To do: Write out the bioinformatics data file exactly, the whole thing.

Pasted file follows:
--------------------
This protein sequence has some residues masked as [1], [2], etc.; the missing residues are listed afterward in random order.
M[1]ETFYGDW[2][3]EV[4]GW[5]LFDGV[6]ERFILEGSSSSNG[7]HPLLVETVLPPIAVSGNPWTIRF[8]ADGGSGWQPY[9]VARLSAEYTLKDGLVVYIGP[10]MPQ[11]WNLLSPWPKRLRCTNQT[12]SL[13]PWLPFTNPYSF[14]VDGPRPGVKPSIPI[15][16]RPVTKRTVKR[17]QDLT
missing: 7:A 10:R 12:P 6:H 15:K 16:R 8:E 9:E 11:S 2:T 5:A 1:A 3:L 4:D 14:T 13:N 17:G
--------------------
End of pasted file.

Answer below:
This protein sequence has some residues masked as [1], [2], etc.; the missing residues are listed afterward in random order.
M[1]ETFYGDW[2][3]EV[4]GW[5]LFDGV[6]ERFILEGSSSSNG[7]HPLLVETVLPPIAVSGNPWTIRF[8]ADGGSGWQPY[9]VARLSAEYTLKDGLVVYIGP[10]MPQ[11]WNLLSPWPKRLRCTNQT[12]SL[13]PWLPFTNPYSF[14]VDGPRPGVKPSIPI[15][16]RPVTKRTVKR[17]QDLT
missing: 7:A 10:R 12:P 6:H 15:K 16:R 8:E 9:E 11:S 2:T 5:A 1:A 3:L 4:D 14:T 13:N 17:G